The books we are exposed to when very young have a huge influence on us, yet before too long, we are deemed by adults to have 'grown out of them' and they are disposed of before we are old enough to have a say in their fate.
My grandmother, Hilda Hill, gave birth to 11 children between the wars and by the 1960s she had an extensive toy cupboard for the amusement of her numerous grandchildren. My favourites were the red velvet dress in the dressing up box and the books.
There were three books I loved more than any others, all by Roberta Leigh, and they were 'The Adventures of Twizzle', 'Sara and Hoppity Get Lost', and 'Sara and Hoppity Find A Cat'. I recently came across an affordable copy of 'Sara and Hoppity Find A Cat' on eBay, and to my glee I won the auction.
I loved the stories of naughty Sara and her goblin toy, Hoppity, who was always getting her into trouble with his glowing green eyes and his rallying cry of 'Tiddley-tum! Tiddley-tee!', but it's the illustrations that hotwire my past. My favourite was this one, of the cat Sara finds and names Toffee (although she turns out to be called Ginger), studying the goldfish in the garden pond:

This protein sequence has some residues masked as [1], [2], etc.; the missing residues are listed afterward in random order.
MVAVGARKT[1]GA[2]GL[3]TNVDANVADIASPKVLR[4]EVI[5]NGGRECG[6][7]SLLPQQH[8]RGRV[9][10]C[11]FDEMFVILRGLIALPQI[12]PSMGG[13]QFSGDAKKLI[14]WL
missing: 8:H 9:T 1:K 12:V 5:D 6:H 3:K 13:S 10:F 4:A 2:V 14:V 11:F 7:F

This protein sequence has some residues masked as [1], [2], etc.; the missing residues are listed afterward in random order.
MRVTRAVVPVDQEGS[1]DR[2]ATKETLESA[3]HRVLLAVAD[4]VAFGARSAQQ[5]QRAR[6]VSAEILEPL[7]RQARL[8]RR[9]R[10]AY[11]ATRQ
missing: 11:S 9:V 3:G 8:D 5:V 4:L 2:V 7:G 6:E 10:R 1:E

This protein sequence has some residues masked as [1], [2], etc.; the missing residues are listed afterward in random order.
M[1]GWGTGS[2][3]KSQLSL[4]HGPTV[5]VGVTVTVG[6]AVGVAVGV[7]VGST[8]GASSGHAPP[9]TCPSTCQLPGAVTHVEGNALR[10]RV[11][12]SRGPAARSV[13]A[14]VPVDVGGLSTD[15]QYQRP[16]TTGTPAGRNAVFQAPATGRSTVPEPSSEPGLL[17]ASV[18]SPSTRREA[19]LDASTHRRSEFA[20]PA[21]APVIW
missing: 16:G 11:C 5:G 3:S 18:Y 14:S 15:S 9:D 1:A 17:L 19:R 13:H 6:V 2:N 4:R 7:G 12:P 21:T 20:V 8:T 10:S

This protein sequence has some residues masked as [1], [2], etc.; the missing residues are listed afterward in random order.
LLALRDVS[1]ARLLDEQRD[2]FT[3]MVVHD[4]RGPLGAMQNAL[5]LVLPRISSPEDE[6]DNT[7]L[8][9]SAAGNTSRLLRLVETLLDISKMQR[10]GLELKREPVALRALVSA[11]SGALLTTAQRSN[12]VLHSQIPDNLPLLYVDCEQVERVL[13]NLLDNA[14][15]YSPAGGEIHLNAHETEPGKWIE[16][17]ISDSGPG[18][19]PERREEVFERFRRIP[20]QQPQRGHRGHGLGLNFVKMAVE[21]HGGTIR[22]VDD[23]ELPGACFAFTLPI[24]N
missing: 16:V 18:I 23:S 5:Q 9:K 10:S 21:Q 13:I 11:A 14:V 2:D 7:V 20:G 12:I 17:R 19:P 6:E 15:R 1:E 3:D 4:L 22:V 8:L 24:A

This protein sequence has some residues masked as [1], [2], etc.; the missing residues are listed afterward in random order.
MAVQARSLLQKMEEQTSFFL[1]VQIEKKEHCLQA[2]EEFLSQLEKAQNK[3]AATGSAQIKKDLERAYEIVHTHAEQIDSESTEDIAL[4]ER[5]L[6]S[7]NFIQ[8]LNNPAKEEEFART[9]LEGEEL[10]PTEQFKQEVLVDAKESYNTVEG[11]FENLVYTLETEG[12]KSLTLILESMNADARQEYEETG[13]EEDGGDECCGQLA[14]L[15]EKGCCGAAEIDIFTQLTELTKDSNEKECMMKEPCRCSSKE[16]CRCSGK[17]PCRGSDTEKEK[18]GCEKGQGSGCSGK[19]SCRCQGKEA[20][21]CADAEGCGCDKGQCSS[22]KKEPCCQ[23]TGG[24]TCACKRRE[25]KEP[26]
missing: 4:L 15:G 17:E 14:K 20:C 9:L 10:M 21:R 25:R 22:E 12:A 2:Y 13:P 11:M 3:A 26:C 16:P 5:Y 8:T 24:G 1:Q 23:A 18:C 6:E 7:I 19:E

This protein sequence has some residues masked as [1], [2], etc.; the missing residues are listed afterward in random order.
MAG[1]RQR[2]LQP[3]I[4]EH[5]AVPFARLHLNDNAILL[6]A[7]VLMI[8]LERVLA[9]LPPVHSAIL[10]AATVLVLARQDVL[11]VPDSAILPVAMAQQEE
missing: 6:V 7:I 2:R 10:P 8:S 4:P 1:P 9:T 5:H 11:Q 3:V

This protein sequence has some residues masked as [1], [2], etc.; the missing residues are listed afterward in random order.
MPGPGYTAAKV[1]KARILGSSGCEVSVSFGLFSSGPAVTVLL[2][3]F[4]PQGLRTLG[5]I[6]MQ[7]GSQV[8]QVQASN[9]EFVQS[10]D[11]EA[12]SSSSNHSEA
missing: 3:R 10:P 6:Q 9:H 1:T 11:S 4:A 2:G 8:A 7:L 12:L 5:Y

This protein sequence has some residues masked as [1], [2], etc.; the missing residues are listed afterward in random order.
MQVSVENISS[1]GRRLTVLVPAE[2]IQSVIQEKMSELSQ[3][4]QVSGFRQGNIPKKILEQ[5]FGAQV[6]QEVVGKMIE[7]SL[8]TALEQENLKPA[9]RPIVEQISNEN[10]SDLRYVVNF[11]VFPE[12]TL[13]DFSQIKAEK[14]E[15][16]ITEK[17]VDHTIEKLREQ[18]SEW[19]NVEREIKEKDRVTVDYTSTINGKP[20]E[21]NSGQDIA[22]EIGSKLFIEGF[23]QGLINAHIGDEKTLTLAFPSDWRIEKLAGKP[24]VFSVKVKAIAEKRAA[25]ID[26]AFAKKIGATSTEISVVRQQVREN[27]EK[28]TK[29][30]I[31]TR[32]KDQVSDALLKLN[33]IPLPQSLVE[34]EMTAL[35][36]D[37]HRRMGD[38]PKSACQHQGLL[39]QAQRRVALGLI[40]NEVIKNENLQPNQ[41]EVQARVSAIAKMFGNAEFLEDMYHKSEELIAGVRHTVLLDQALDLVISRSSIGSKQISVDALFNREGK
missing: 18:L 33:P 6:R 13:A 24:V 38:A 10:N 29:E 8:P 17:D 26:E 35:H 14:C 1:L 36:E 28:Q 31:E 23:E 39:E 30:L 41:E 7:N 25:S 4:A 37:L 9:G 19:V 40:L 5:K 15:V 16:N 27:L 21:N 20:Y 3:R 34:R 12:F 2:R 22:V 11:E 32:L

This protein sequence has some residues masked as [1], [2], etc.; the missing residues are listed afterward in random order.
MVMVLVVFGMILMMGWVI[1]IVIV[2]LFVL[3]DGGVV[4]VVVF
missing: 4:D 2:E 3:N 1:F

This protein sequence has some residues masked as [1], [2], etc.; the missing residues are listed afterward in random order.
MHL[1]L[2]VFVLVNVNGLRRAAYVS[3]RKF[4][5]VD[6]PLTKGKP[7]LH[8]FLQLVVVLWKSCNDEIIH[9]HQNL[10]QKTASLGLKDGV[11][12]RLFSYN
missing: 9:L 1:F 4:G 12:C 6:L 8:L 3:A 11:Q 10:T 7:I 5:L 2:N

It's only now I realise I've been unconsciously copying Sara's hairstyle for the best part of half a century:
Looking back, I think I loved Sara because I wanted to be her. Quite apart from having a goblin toy on whom she could always pin the blame for her misdemeanours, her parents ran a hospital for sick toys, for goodness sake. And no matter how much trouble she got into, her parents always - indisputably - loved her. Even when she has fed the cat all her rice pudding and shut her in the potting shed where she gives birth to kittens in the middle of the night, Sara's smiling daddy still carries her back upstairs to bed. That would never have happened in our house, even if I'd been gooder than good. Which I mostly was.
I've taken 44 boxes of books to the Amnesty Bookshop over the last nine months on account of various changes to my living circumstances. But it seems to me that I can still make room for a few blasts from the past - in fact, as a writer, I'm obliged to, surely? So I shall be looking out for some more Roberta Leigh books, and - if I can find it- the annual of western stories, in comic strip form, which I was looking at when I realised that I could read all by myself - a seminal moment.
And the book of bedtime stories, the cover illustration of which gave me my first glimpse of infinity: two children, sitting together in a boat that is sailing among the stars, reading a copy of the same book, with two children on the cover, sitting together in a boat that is sailing among the stars, reading a copy of the same book, with two children on the cover, sitting together in a boat that is sailing among the stars ...